The following quote is taken from The Autobiography of a Stage-Coachman, by Thomas Cross, published in three volumes by Hurst and Blackett in 1861. The author describes a journey by stagecoach in the year 1806:
I have been on many roads in almost every part of England, and in none have I ever witnessed finer scenery than the ride from London to Portsmouth afforded. To be seen to perfection, it must be on a fine day from the top of a stage-coach. Haldown on the road from Exeter to Plymouth may rival it in extent, and Moranscourt Hill on that to Hastings in richness and splendour, but neither of those lengthened rides can come up to it in that diversified and real picturesque beauty, to which my pen must fail to do justice. The vehicle I mounted was not of the most elegant build, and was certainly capable of those great improvements that were so freely bestowed on such carriages before they were quite sent off the road ; neither was the pace anything like what was afterwards reached thirteen or fourteen hours accomplishing the seventy-two miles, subsequently done in seven or eight; still it was considered a great accommodation and a good equipment in those days. The coachman, by whose side I sat, had particular charge concerning me, and was pleased to point out the objects most worthy of notice.
Crossing the Common, where was exposed to view on a gibbet the remains of a celebrated highwayman, called Jerry Abbershaw, at whose dangling chains and half-decayed bones in our holiday walks I had cast many a stone, we ascended Kingston-hill, leaving Coombe Wood, the seat of Lord Hawkesbury, afterwards the Earl of Liverpool, on the left, and Richmond Park on the right, from whence you have a wide extent of prospect the Thames winding its majestic course to the great metropolis from the foot of an eminence, where stands the lofty towers of Windsor Castle, (the residence of our sovereigns for centuries), first washing with its yet unpolluted waters the villas of Pope and Horace Walpole.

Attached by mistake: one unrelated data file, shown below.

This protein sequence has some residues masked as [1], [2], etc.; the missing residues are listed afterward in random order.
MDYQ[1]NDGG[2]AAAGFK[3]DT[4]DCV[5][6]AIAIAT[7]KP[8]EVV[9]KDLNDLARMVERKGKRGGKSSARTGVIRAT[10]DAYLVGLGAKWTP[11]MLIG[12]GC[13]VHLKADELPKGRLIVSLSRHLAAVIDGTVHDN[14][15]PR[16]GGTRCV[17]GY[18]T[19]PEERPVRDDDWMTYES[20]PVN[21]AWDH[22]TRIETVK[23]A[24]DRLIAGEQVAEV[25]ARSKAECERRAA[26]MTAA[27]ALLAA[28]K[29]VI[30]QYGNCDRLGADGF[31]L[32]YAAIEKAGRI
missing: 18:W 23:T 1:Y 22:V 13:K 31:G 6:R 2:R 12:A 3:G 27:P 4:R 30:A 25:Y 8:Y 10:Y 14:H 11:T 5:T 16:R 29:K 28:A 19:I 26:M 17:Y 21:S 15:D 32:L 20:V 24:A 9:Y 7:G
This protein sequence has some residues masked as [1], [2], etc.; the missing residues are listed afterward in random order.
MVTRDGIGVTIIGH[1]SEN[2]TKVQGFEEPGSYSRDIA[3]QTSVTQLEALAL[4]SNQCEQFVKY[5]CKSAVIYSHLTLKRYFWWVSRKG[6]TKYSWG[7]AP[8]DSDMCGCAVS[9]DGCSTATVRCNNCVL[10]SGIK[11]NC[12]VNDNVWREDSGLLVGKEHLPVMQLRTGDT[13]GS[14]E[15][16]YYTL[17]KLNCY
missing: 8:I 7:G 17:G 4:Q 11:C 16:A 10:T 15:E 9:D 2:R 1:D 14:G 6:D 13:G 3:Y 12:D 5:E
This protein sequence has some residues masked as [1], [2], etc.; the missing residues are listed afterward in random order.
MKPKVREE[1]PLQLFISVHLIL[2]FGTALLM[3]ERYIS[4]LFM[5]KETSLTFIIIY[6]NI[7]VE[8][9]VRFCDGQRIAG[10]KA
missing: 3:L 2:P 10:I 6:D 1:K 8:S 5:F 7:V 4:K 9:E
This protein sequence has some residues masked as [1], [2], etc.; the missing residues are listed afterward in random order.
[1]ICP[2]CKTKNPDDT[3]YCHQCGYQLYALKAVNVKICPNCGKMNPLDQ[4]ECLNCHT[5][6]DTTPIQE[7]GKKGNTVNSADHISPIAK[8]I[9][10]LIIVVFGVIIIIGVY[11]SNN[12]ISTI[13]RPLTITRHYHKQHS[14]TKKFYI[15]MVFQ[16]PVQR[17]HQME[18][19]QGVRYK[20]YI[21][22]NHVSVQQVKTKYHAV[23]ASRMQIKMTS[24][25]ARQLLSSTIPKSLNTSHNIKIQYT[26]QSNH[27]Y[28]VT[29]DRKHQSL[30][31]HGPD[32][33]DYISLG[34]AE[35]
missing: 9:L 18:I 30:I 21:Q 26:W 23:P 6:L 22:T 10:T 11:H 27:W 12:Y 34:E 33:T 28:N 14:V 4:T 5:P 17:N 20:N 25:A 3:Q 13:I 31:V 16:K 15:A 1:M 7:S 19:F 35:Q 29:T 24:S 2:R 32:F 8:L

Abbershaw was a notorious highwayman who was sentenced to death at the age of 22, for killing a constable who was sent to arrest him, and attempting to shoot another. The memory of Abbershaw was cemented in the minds of the public even more firmly due to the coolness with which he met his fate. When the judge put on his black cap to deliver sentence, Abbershaw donned his own hat at the same moment and looked the judge in the eye with contempt. He laughed and chatted with members of the public on his way to the gallows.
The Common that Cross refers to is Putney, where Abbershaw’s body was displayed after he was hanged on Kennington Common in 1795. It is interesting that the sight of a corpse on display in a public park is really only a passing comment in the narrative, a fond childhood memory in fact. But executions were not especially uncommon at the time, with around 7000 carried out between 1770 and 1830. Public executions continued until 1868, after which they were carried out inside prisons.
We will return to Thomas Cross’s autobiography in a future post. The second part of my detailed essay on Ballard’s England in 1815 will follow within the next few days.